Although putting the government as villain is not unfamiliar, it’s still a risky proposition to cast well-known stars in roles that have them expressing such cynical sentiments. But Safe House doesn’t dwell on the reasons why people in powerful positions might betray their country. It’s always rushing toward another confrontation, another gun battle and another example of brutal violence. The scenes featuring Gleeson, Farmiga and Shepard are the most disappointing, with a few barked orders and run-of-the-mill dialogue that fail to showcase the performers’ abilities.

Safe House has its moments, but in total it comes across as derivative and hyper-violent. With so many Bourne movies behind us, and another on the way, did we need a story that feels so thematically and visually similar to that franchise? It doesn’t show us anything we haven’t seen done before, and done better. The filmmakers didn’t take many chances. They played it too safe.


  • Language/Profanity: Lord’s name taken in vain; “bulls-it”;“s-it”; “screwed”; “a-s”; speculation about Matt’s sexual preference.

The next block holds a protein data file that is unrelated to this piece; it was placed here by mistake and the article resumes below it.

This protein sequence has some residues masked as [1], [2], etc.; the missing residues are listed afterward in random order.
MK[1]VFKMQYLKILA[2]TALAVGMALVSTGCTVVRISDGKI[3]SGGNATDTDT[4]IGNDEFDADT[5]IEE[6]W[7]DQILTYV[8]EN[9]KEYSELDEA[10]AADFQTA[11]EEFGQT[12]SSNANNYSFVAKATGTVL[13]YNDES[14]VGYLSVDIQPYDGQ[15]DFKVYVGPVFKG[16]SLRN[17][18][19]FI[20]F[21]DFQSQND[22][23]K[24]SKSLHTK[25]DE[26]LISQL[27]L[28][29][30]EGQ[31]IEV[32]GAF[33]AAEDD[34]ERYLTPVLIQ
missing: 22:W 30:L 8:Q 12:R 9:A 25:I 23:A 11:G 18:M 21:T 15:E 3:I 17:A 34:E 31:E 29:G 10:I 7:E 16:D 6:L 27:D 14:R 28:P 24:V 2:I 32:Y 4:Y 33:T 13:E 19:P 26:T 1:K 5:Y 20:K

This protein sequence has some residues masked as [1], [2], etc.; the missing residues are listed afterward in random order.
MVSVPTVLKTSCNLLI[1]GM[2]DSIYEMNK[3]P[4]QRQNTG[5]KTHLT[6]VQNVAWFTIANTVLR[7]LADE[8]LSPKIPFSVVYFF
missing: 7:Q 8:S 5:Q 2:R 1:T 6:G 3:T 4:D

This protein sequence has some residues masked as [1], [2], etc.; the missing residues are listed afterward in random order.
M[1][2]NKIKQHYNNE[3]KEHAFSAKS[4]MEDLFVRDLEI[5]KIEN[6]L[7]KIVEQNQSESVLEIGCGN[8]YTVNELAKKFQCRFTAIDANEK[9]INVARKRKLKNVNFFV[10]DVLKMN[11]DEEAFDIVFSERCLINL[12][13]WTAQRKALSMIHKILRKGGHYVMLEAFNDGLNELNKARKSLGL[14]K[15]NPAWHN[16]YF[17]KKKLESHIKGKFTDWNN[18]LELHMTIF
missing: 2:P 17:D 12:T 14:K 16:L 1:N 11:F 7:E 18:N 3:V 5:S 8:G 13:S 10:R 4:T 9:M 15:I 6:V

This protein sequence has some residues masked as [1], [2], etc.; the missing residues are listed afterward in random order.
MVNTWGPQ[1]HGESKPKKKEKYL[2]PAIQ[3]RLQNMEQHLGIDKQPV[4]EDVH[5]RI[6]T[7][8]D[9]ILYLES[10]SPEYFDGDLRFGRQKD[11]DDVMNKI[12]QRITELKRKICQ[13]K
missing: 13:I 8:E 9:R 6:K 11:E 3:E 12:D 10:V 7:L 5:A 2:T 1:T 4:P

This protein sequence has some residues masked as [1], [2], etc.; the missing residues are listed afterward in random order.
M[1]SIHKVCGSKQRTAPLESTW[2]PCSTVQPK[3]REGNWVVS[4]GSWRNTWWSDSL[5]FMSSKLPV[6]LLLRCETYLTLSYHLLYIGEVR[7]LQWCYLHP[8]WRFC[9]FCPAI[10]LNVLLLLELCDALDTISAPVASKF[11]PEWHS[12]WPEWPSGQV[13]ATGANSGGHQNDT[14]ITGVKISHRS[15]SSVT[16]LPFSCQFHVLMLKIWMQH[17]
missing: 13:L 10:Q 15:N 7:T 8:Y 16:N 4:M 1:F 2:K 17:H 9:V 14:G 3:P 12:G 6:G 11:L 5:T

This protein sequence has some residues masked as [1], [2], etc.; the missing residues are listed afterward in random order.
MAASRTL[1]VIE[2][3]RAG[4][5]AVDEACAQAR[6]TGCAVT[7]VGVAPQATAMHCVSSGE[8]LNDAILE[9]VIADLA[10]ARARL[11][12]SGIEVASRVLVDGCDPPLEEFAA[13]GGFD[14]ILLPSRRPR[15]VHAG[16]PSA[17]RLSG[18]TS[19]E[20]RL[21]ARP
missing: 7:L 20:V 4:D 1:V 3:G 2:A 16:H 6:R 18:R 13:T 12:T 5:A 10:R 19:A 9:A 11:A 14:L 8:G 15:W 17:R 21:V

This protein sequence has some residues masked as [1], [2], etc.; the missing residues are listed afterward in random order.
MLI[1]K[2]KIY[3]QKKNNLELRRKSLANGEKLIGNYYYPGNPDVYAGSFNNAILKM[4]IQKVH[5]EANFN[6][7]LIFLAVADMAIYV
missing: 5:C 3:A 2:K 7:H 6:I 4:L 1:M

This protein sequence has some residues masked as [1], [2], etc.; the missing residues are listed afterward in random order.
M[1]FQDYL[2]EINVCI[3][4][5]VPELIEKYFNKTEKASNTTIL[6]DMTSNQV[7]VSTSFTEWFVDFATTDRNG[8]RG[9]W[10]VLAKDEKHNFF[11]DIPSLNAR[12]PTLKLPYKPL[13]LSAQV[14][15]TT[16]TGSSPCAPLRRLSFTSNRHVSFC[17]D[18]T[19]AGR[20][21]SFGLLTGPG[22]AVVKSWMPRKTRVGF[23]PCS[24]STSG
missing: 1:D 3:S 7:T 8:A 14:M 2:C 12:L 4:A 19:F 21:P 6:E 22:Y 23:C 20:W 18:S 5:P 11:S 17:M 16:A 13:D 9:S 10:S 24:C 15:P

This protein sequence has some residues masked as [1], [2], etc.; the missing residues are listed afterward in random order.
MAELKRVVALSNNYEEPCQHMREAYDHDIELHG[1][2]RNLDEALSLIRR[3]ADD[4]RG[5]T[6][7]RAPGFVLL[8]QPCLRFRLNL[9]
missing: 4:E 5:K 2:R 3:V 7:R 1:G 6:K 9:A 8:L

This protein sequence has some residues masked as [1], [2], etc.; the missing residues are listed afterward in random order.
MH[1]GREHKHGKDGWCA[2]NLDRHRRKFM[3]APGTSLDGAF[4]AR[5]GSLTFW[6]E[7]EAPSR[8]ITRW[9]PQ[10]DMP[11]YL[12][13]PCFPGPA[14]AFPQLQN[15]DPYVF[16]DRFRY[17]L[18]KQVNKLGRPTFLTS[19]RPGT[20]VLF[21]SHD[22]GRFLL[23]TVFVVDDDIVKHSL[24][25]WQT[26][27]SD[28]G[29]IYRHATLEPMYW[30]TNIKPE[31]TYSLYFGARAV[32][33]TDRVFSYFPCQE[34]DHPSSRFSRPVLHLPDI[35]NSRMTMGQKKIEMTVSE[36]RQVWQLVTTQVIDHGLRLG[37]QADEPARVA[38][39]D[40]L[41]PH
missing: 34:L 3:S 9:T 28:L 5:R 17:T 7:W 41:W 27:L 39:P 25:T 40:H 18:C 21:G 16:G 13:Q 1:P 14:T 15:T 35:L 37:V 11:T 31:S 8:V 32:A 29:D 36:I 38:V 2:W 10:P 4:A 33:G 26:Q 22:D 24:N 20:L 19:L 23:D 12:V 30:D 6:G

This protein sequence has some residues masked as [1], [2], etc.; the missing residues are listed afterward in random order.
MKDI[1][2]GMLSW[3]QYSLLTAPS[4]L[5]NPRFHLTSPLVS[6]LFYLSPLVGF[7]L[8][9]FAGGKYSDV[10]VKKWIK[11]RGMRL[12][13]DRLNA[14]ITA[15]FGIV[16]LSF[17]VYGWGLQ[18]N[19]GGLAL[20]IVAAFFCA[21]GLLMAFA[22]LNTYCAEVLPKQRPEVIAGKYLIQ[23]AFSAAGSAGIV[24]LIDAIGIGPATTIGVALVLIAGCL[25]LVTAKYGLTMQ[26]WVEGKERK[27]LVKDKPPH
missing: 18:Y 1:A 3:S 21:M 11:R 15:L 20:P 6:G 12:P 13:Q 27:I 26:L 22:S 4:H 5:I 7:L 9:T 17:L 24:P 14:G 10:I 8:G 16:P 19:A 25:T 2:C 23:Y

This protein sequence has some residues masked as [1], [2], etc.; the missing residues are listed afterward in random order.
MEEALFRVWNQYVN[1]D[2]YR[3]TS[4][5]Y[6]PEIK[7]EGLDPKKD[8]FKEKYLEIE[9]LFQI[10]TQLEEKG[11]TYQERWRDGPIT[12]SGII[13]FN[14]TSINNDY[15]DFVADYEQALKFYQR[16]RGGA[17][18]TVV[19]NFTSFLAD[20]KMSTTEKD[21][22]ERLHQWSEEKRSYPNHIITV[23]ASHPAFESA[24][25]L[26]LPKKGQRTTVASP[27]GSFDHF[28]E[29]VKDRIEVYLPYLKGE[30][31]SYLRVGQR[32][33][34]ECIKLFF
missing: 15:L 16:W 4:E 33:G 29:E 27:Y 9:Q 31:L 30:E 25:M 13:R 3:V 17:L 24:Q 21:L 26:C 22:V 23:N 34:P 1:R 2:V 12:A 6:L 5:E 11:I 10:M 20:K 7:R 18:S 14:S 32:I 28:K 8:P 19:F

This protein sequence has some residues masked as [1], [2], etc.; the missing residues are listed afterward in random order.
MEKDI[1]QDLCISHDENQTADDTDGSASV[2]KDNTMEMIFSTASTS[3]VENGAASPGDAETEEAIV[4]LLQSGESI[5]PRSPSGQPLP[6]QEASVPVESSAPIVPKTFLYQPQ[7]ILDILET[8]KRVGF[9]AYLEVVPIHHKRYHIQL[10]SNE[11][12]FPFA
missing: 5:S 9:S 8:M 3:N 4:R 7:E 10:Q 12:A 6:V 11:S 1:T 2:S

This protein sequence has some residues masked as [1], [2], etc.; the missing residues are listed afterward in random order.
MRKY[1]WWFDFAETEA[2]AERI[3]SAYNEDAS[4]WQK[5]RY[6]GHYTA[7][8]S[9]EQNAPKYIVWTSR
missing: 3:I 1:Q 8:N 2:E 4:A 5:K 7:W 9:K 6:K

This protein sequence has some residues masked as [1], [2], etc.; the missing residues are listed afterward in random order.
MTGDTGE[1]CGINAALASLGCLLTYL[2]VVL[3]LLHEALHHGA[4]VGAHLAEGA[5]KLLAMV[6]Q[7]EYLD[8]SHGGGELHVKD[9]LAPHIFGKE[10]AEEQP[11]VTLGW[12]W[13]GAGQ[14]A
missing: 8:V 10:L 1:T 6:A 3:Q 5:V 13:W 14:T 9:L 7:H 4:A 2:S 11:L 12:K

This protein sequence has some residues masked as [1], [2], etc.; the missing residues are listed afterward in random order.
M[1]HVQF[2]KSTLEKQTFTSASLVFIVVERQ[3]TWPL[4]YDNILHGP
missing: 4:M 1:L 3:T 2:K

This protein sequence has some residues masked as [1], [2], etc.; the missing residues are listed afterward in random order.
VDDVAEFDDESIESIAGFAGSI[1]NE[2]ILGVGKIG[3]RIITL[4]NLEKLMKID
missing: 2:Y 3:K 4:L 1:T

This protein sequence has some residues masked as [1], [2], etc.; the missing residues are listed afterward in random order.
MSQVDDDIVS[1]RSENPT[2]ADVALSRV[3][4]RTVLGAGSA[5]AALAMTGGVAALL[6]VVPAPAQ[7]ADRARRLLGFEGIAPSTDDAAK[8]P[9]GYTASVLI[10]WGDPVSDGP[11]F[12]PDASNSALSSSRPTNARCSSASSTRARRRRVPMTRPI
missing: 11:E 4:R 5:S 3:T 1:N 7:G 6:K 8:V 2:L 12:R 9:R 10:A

• Alcohol/Smoking/Drugs: Some drinking.
  • Sex/Nudity: Matt changes his shirt a couple of times, and his chest and back are seen; woman in her underwear seen from back; she and Matt shower and kiss, we see brief glimpses of skin; she asks if he wants to go back to bed with her.
  • Violence/Crime: Fighting; necks snapped; lots of gunfire (often from point-blank range); reckless driving; bloody aftermaths of shootings; water-boarding; explosives detonate; bullet removal.
  • Religion/Morals: Discussion about how the truth is “messy” and how no one wants to deal with it; Tobin tells Matt he doesn’t judge his sexual preference.

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